Pune-based organization Arthakranti has proposed to withdraw the existing taxation system because it is not able to generate enough revenue to cover national expenditure. Imposition of Bank Transaction Tax(BTT) will instead be an effective way to generate more revenue for government, said economist Yamaji Malkar here on Wednesday.

Malkar, a member of the organization, was delivering a lecture on 'Arthakranti se Arthashanti ki Or' (From economic revolution to economic peace) at Mundle Sabhagruha, South Ambazari Road, jointly organized by Maitree Parivar Sanstha, Nagpur Nagarik Sahakari Bank (NNSB) and Vishnuji ki Rasoi. President of Nag Vidarbha Chamber of Commerce Prakash Mehadia and chairman of NNSB Sanjay Bhende presided.

According to Malkar, real time gross settlement (RTGS) transaction in the country is estimated at Rs1.75 lakh crore per month and Rs2,000 lakh crore per annum. If a 2% BTT is levied on even half the annual figure, the government can easily generate Rs20 lakh crore as revenue annually, he said. This tax system will meet half the revenue requirements estimated to be around Rs40 lakh crore. In addition to this, the government can boost the revenue by not touching the current import and export taxes, he added.

Keeping the highest denomination at Rs50 will be economically viable for the country taking into consideration India's per capita income, said Malkar. In a power-point presentation, Malkar exemplified his hypothesis by tabling per capita figures of countries like United Kingdom, USA and Japan against their highest denominations.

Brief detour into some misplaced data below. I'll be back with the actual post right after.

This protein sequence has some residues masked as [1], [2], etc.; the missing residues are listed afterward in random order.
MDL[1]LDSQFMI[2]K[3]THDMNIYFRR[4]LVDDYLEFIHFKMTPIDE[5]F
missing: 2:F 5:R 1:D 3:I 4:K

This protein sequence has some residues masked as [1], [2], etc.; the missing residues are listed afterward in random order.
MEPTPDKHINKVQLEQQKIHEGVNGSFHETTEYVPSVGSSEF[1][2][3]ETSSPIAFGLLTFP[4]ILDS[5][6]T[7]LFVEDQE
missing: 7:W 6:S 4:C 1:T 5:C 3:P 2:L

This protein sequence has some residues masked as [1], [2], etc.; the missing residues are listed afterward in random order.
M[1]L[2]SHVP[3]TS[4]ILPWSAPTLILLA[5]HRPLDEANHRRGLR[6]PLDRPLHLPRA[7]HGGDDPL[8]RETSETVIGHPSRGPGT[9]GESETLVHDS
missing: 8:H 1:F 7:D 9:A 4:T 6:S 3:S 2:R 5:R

He said that he had presented the same proposal to Narendra Modi in September 2013 when he was the chief minister of Gujarat. Modi, who was being projected as the prime ministerial candidate that time, was pleased with the proposal and had said that he would try and implement this system of taxation if he came to power, said Malkar.

Malkar also explained the rationale behind introduction of currency notes of Rs2,000. He speculated that this might be a temporary arrangement to sustain liquidity since almost 86% of the total bank notes were flushed out of the system. "I believe this denomination might be scrapped in a few years as it was introduced to mitigate the ill-effects of cash crunch," said Malkar.

"The parallel economy which funds organized crime and other antisocial practices was crippling the economy and to kill it, the government took its first step and demonetised the high value currency notes," said Malkar. He also speculated that prices of most goods and services would come down significantly, especially in real estate sector. This, Malkar opined, will allow people to buy houses without having to shell out their savings and mortgage property.